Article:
A Four-Part Series Exploring the Realities of Marginalized Communities from Within.
What follows is the final installment of a four-part series examining the reasons why poor and minority Americans are often unable to believe in equitable access to homeownership and the benefits that entails. Many scholars have studied the effects of poverty and institutional racism on the poor and minority populations of the U.S. Few from within these communities have been able to speak for themselves. This series is an attempt to let a member of this population speak for himself. The author, Aaron Morales, is a Latino who grew up in poverty in the U.S. Southwest during the height of 1980s gang violence that ushered in our modern era of international gangs, cartels, and organized crime operations stemming from south of the U.S. border. Though his experience is in no way indicative of all poor and minority Americans, it is still a valuable insight into the root cause of the mindset of assumed exclusion.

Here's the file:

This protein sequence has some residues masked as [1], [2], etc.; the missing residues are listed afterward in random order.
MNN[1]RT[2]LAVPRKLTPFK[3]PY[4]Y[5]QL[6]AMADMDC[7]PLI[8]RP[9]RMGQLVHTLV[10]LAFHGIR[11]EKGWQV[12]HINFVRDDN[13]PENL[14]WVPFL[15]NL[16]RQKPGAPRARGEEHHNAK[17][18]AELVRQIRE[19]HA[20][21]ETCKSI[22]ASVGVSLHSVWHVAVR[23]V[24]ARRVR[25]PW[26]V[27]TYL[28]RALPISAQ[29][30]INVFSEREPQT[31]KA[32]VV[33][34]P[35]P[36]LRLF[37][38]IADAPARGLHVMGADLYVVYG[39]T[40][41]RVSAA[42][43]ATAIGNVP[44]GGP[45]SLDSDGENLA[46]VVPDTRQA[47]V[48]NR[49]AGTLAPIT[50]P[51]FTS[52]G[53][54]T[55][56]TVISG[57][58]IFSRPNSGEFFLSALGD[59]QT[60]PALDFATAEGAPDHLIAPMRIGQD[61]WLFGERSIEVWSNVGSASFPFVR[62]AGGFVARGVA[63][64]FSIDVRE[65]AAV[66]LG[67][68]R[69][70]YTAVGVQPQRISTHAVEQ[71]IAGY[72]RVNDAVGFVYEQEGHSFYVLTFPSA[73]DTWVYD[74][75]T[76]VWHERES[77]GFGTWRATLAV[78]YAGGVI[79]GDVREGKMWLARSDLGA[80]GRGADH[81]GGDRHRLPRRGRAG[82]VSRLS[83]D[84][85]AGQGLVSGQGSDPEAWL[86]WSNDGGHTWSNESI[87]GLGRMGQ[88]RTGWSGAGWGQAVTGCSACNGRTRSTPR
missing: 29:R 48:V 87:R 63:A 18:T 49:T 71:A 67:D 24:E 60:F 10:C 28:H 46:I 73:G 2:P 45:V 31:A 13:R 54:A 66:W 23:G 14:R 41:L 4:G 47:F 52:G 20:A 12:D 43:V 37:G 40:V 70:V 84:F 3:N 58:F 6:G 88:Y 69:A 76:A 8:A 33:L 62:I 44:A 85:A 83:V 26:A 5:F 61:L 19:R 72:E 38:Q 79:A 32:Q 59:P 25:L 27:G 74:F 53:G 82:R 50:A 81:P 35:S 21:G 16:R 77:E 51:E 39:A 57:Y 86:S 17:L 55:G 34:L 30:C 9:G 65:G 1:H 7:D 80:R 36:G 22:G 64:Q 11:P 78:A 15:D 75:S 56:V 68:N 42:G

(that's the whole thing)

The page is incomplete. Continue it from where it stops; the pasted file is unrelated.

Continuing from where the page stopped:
Part Four: The Fog of Confusion
This brings me to my final point: even though there are people and institutions that truly want to help, finding them is in itself a Herculean task. The reason? There is a fog of confusion.
Because we are constantly bombarded with advertising and information everywhere we turn, we tend to shut down and dismiss everything. The information is out there, we are mostly aware, but how are we to find it and how are we to know what is real and what is a scam?